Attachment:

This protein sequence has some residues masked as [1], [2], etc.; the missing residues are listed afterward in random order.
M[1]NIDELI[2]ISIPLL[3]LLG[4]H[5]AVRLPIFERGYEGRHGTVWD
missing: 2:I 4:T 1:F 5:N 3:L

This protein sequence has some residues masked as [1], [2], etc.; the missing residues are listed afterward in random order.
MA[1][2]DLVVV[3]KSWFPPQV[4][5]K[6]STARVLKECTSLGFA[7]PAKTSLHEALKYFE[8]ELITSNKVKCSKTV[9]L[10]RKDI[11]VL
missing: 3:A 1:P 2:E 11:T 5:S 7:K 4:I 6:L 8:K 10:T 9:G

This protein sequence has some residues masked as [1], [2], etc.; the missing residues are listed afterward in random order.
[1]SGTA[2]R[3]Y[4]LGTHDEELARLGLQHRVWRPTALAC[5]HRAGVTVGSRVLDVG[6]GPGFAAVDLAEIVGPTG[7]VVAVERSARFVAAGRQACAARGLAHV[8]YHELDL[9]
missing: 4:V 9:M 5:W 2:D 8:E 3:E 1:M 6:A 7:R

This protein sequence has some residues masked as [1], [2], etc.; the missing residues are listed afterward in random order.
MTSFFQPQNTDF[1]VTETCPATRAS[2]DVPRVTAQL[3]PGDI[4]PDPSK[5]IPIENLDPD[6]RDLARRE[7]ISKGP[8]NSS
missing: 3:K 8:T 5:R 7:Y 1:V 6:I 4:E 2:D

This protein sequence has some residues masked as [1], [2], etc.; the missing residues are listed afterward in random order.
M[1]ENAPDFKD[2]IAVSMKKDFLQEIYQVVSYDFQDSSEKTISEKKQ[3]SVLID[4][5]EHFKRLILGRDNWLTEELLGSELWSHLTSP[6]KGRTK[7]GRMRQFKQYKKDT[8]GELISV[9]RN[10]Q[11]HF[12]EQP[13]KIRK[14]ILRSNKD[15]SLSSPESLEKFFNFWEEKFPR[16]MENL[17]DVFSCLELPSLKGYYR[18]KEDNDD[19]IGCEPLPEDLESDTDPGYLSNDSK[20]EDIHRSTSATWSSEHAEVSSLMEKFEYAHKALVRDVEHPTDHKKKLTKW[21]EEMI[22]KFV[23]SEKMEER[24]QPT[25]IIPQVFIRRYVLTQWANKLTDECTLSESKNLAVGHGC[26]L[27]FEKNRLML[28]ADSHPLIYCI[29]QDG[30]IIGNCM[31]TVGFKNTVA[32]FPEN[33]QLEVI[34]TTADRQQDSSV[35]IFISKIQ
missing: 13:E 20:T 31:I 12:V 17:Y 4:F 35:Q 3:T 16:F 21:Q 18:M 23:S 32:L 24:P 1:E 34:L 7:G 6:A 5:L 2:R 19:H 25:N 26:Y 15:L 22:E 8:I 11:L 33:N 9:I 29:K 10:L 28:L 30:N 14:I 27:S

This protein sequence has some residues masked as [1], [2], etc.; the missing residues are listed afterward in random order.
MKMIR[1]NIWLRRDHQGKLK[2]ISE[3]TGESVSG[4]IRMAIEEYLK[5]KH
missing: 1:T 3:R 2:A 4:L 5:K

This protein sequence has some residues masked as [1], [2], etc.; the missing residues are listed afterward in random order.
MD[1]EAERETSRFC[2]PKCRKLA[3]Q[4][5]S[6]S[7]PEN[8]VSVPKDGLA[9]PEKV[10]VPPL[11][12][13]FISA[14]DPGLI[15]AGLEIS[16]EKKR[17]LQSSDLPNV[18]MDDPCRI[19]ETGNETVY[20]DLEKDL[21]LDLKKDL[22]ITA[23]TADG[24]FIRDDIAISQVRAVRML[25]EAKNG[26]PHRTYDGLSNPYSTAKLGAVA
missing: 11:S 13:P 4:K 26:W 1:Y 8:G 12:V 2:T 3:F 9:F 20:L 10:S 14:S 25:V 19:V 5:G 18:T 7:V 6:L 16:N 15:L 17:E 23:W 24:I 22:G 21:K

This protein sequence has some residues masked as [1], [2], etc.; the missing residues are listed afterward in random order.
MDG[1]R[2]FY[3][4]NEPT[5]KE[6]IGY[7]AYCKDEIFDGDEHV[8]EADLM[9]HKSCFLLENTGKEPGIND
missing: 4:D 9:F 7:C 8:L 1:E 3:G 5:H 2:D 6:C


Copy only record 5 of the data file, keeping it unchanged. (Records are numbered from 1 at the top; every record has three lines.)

This protein sequence has some residues masked as [1], [2], etc.; the missing residues are listed afterward in random order.
M[1]ENAPDFKD[2]IAVSMKKDFLQEIYQVVSYDFQDSSEKTISEKKQ[3]SVLID[4][5]EHFKRLILGRDNWLTEELLGSELWSHLTSP[6]KGRTK[7]GRMRQFKQYKKDT[8]GELISV[9]RN[10]Q[11]HF[12]EQP[13]KIRK[14]ILRSNKD[15]SLSSPESLEKFFNFWEEKFPR[16]MENL[17]DVFSCLELPSLKGYYR[18]KEDNDD[19]IGCEPLPEDLESDTDPGYLSNDSK[20]EDIHRSTSATWSSEHAEVSSLMEKFEYAHKALVRDVEHPTDHKKKLTKW[21]EEMI[22]KFV[23]SEKMEER[24]QPT[25]IIPQVFIRRYVLTQWANKLTDECTLSESKNLAVGHGC[26]L[27]FEKNRLML[28]ADSHPLIYCI[29]QDG[30]IIGNCM[31]TVGFKNTVA[32]FPEN[33]QLEVI[34]TTADRQQDSSV[35]IFISKIQ
missing: 13:E 20:T 31:I 12:V 17:Y 4:F 35:Q 3:T 16:F 21:Q 18:M 23:S 32:L 24:P 1:E 34:L 7:G 6:A 5:L 2:R 19:H 25:N 26:Y 15:L 22:E 8:I 11:L 33:N 9:I 29:K 10:L 28:L 30:N 14:I 27:S